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I'm trying to learn to use Generics for the first time, a fairly complex way. I'm also using Jackson 2 for Deserialization.

I'm casting in my return statements every time. Can someone tell me if this is wrong? If so, what is a better way to do it?

Here is a simple example class that demonstrates the situation:

class ResourceFactory <T extends Resource>{

    List<T> getResources(String path)
    {
        ResourcesResponse rgRes = new ObjectMapper()
        .readValue(response.body().byteStream(), ResourcesResponse.class)

        return (List<T>)rgRes.resources
    }
}

UPDATE:
Per a comment, here are super-simplified examples of what the other class bodies look like.

class ResourceResponse {
    List<Resource> resources
}

class ResourceGeneric extends Resource {
}

class ResourceTypeOne extends Resource {
    public String typeOneOnlyProperty
}

class ResourceTypeTwo extends Resource {
    public String typeTwoOnlyProperty
}
5
  • 1
    Can you share the definition of ResourcesResponse and Resource?
    – A Joshi
    Aug 25 '16 at 5:50
  • I've added some mocks. If you want to see the Jackson annotations, I can mock those up as well, however there isn't a problem with the Jackson Deserialization. I'm just trying to determine if casting as (List<T>) on every return statement is the best thing.
    – solvingJ
    Aug 25 '16 at 6:16
  • ResourceResponse should be ResourceResponse<T extends Resource>. And resources should be a List<T>. And you should pass a TypeReference<ResourceResponse<T>> as argument.
    – JB Nizet
    Aug 25 '16 at 6:25
  • ResourceResponse<T extends Resource> doesn't seem to work. Cannot understand why. It says it expects > after T, and underlines Resource. Same on method signatures.
    – solvingJ
    Aug 25 '16 at 7:09
  • Have to add public in front. I didn't notice because i am using groovy and the public is usually implied.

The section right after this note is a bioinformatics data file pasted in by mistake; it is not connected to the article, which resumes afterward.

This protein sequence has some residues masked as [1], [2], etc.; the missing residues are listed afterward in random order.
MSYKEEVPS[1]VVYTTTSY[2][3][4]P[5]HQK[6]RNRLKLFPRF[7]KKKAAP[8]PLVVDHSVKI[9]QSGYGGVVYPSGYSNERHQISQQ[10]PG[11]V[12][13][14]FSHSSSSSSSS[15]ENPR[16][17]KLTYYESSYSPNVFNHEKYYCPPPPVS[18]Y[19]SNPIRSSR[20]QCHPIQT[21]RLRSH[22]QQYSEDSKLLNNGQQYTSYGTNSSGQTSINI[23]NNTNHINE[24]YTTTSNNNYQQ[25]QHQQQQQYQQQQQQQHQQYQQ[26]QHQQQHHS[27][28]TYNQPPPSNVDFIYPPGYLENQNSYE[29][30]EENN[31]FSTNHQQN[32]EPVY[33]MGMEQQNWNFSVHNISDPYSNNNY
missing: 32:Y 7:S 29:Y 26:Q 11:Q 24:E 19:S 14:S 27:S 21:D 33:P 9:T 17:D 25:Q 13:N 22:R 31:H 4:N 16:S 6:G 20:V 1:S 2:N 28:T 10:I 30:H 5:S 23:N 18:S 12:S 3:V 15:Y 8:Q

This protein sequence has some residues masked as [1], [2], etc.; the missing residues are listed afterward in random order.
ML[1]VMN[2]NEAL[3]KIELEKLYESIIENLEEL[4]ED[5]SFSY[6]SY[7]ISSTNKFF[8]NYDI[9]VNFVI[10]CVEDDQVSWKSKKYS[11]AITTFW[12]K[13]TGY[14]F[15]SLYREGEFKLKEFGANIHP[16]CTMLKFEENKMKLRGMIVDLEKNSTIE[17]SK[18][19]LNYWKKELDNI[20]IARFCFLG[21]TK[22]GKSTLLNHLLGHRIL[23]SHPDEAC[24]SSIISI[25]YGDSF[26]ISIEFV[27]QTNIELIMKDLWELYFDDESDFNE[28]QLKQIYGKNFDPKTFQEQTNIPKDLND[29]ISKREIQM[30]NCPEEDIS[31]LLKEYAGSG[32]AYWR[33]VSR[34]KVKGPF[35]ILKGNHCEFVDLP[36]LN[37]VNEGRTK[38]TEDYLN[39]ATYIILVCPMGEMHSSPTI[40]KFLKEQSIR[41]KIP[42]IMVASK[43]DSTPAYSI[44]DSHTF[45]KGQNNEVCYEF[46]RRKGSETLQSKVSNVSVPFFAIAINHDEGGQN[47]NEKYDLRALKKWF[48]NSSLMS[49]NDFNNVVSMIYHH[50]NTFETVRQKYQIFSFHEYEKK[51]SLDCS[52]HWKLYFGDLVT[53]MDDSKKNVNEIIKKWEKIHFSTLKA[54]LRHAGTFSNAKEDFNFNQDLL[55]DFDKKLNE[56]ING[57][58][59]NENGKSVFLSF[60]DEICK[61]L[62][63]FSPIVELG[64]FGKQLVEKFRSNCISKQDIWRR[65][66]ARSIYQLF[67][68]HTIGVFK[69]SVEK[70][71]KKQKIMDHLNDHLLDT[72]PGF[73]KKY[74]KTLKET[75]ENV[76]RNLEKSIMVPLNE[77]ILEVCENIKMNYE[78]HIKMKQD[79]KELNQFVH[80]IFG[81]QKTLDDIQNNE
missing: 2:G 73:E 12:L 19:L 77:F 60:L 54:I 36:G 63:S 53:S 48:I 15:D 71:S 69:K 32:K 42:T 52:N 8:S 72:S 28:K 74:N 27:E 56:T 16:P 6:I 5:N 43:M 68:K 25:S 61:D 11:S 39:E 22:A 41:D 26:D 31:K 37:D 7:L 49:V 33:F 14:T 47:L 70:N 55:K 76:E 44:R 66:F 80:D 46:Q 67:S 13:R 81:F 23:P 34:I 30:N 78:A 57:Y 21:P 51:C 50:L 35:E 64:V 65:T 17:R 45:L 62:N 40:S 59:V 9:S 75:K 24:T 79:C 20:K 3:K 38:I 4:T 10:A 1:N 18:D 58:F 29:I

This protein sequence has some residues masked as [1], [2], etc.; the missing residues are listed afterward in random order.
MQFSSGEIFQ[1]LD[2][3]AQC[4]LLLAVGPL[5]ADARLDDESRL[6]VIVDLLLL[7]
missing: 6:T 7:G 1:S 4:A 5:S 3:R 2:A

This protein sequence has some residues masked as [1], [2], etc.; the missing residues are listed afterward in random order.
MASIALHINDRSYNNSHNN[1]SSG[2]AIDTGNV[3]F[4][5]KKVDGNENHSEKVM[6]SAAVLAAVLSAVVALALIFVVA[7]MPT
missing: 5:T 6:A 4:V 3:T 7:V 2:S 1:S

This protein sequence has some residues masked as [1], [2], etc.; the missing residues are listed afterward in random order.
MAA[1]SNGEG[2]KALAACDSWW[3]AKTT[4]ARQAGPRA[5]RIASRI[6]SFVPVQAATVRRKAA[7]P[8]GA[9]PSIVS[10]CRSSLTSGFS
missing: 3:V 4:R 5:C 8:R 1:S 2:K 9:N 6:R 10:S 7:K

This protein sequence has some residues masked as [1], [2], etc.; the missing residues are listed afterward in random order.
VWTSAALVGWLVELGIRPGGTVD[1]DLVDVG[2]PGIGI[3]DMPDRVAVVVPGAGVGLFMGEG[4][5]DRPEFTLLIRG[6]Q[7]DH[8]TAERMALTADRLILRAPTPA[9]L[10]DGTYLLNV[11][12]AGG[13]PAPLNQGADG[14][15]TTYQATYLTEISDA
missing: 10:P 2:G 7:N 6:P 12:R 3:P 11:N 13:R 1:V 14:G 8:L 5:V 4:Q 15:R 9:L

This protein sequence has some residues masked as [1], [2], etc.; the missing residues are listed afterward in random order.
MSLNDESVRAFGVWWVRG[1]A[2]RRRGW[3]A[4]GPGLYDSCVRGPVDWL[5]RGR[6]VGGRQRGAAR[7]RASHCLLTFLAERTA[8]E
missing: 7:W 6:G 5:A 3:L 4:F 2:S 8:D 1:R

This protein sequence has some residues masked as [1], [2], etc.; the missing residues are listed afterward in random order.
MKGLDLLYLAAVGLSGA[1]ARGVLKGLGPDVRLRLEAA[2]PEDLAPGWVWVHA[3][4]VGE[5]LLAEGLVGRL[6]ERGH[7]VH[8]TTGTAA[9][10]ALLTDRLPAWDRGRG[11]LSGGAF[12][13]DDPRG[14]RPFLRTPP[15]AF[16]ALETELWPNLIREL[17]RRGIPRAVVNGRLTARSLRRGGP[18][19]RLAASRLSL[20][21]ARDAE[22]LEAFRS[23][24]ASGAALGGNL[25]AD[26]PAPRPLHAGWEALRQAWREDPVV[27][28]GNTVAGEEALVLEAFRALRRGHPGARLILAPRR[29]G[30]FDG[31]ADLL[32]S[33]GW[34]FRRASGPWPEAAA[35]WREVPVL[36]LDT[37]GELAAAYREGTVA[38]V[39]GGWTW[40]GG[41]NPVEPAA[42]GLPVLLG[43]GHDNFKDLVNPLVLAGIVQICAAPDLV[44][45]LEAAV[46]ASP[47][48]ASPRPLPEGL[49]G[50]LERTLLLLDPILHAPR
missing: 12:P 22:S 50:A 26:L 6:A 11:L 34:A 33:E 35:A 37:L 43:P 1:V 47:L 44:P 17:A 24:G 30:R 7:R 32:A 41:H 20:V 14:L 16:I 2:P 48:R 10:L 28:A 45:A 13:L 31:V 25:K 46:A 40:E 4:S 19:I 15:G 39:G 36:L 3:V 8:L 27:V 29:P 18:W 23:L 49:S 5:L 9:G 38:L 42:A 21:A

– solvingJ
    Aug 25 '16 at 9:09
3

Jackson can support generic types if used correctly. Here's how I would do it:

class ResourcesResponse<T extends Resource> {
    List<T> resources;
}

class ResourceFactory<T extends Resource> {
    // Either of these should work; pick your constructor
    private JavaType responseType;
    private TypeReference<ResourcesResponse<T>> responseType;

    // Option A
    // Involves some boilerplate, but keeps the constructor simple
    // Use: new ResourceFactory<ResourceTypeOne>(ResourceTypeOne.class)
    ResourceFactory(Class<T> resourceType) {
        this.responseType = TypeFactory.defaultInstance()
               .constructParametricType(ResourcesResponse.class, resourceType);
    }

    // Option B
    // Cleaner internally, but exposes implementation details
    // Use: new ResourceFactory<ResourceTypeOne>(new TypeReference<ResourcesResponse<ResourceTypeOne>>() {})
    ResourceFactory(TypeReference<ResourcesResponse<T>> responseType) {
        this.responseType = responseType;
    }

    List<T> getResources(String path)
    {
        ResourcesResponse<T> rgRes = new ObjectMapper()
        .readValue(response.body().byteStream(), responseType);

        return rgRes.resources;
    }
}
9
  • Thanks for the answer. Still reading it. Did you mean to name this variable something else: private TypeReference<ResourcesResponse<T>> responseType;